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We’ve said it before, the market for antiques is picking up. Despite their cost at the outset, antiques bring with them the rarity of owning a piece of history, and can mix surprisingly well with contemporary design and architecture.

“Antiques and vintage items are definitely on the way up, and there are various reasons for this,” says South African Antique, Art and Design Association head Paul Mrkusic. “Probably the main reason is that people in their homes are tired of the anaesthetising effect of the sterility of minimalism that's been dominating the world of interiors for the past decade or so. The problem with modern minimalist interiors, is that they often lack grounding: one could be almost anywhere in the world. And while they may say a lot about who the designer – be that the that the inhabitant, or a professional – aspires to be, they can say very little about who the designer actually is: their history, their interests, and their quirks.”

So what exactly should you be hanging onto? We asked 3 individuals in the know…

TESSA PROUDFOOT, creative director of Tessa Proudfoot and Associates interior design firm.

THE PIECE: A classic French or Dutch armoire, the plainer the better. Or the English counterpart which is a chest-on-chest. They are traditionally tall, strong furniture items which serve to anchor a space and provide great storage. There are very few interiors where one of these beauties wouldn’t work. 

On what antiques bring to a space, Tessa comments: Every good interior should have at least one antique or vintage piece, irrespective of architectural style. Antiques add an element of history that provides depth and contrast, which to me, are the ingredients that take an interior from one dimensional 'paint by numbers' into a living, breathing space.

PAUL MRKUSIC, CEO of SAADA and the owner of Bancroft Antiques in Sandton.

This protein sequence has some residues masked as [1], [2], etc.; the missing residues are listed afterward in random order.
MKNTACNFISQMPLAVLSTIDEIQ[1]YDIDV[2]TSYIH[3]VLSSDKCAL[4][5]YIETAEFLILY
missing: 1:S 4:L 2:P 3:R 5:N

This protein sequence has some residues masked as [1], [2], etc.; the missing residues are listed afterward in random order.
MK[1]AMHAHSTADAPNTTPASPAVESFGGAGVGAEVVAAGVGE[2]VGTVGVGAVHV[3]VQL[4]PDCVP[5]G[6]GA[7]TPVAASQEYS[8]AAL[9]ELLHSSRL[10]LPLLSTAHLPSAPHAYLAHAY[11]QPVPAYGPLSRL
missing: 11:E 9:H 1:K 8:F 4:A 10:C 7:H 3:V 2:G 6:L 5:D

THE PIECE: Any vintage curiosity that could be considered a precursor to some of the technological gadgets we use today and take for granted, like a Victorian stereoscope, a precursor of today's virtual reality. Furthermore, in the South African context I would recommend holding on to any early to mid-20th Century artworks by artists such as Jackson Hlungwani, George Pemba, Lucky Sibiya, Sam Nhlengethwa, and Gerard Sekoto.

Paul’s tips for investing in antiques is to consider the following: The design of the item: Was it forward-thinking for the time when it was made, or merely copying what was made before?

The rarity of the item: Items with age will only become increasingly rare as only so many exist today, and some of those will be lost or destroyed as time passes.

The integrity of the item: Its condition, and the respect given to any subsequent restoration.

The intrinsic value of the item: Furniture made of pricey solid and rare timbers is almost unheard of in today's manufacturing industries, and jewellery of incredible period design is often also made up of precious metals and gemstones that have a proper value of their own.

Lastly, who the buying market is likely to become and what they are likely to value in the future: If you can answer that, you can make some pretty shrewd investments that are also items of beauty to be enjoyed in the meantime.

JO-MARIE RABE, owner, with her husband Pier, of Pier Rabe Antiques in Stellensbosch and an authority on Cape furniture.

THE PIECE: If you come across any serious Danish furniture with a maker’s mark, hang onto it. It’s a market that is growing all the time and it’s a rand-hedged investment. Even though not strictly antique (yet), we find that the mid-century items are particularly popular with both young and old.

Jo-Marie’s advice to novice collectors is: Facts are our friends. Read, read and read about your new passion, visit antique dealers and ask questions. Remember, there are no dumb questions, only dumb answers and most dealers know their subject and would be delighted to share their knowledge. And touch the things you like, it is amazing how much we can learn with our fingers.

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